It can be difficult to be a pet owner. It can be overwhelming to have so many options when it comes to pet caring. Safety is a top priority for pet owners. The same holds true for cats. Cat owners are always looking for ways to make their yard safe so their cats can play outside. ?

Outdoor options are plentiful for cats. This is a great thing. When choosing the best cat-proofing option for your cat, there are many things to consider. Cat fence are not designed for all cats. One option is a roller system for cat-proof fencing.

How do cat-proof fence rollers work?

Fence rollers were originally created to prevent large predators such as coyotes and dingos from climbing over fences. They may be seen making DIY cat fence rollers (also known as “coyote rolls”). Because coyotes have similar anatomy to dogs, their method for scaling fences is also very similar. They climb up fences by jumping up and using their forward momentum. They can grab the fence using their front paws, and push themselves up with their back paws. Rollers protect the cat proof fence so that coyotes don’t try to grab it and climb on top.

Coyote outside on rocks

The other side of the cat has different abilities. They can stop their forward momentum and hold onto surfaces with their claws to continue climbing. They can stop and search for the “path of least resistance” before reaching the top of the fence, then plan their next move. Many cat-proof fences were developed from the original coyote rolling method. There are many options available for cats.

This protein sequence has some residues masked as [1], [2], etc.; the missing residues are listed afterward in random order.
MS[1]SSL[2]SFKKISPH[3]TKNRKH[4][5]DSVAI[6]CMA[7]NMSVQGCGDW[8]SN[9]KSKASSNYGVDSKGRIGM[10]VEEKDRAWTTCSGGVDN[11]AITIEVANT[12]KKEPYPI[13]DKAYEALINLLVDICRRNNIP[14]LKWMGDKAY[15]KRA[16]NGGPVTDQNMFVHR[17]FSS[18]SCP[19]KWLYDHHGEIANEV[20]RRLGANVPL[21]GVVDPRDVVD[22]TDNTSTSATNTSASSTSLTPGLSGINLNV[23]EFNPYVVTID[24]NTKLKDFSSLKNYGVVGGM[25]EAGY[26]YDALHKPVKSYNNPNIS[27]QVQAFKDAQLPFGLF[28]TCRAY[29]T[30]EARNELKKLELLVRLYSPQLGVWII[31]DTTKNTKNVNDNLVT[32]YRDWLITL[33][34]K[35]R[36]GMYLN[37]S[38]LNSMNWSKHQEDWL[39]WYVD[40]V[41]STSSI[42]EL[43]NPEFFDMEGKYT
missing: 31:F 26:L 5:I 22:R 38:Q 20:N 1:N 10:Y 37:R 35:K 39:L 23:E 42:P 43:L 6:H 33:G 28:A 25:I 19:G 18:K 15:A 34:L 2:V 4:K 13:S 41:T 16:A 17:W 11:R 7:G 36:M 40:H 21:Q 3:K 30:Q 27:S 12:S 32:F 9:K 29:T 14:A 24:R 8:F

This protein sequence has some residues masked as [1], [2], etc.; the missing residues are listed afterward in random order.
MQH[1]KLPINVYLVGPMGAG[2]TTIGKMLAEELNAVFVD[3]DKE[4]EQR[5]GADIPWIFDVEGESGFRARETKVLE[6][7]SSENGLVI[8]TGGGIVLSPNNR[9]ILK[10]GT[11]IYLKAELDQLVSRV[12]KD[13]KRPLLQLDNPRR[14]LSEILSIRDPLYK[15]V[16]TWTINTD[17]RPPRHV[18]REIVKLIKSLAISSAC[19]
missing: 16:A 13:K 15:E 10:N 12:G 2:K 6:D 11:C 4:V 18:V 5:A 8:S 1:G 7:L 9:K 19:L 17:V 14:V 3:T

They have a long piece of tubing with inner support, similar to coyote fence rollers. The tube spins as the cat tries to grab it. Some rollers have a hard-to-grip outer tubing, while others have “paddles”, making it harder for cats to grasp the tube. The rollers are placed on top of fences. The roller spins if your cat attempts to grab it. They don’t have anything to hold on to and no place to go, so they tumble to the ground.

Prices for Cat Fence Rollers

Cat-proof fence rollers can be more expensive than outdoor cat containment systems. If they are made of high-quality materials, this is especially true. If you have 100 feet of fence you could spend around $1,000 on a commercially-available roller system. While DIY is cheaper, it’s more time-consuming and less effective than going professional. It may be less expensive and more intrusive if you have a smaller space like a patio or porch.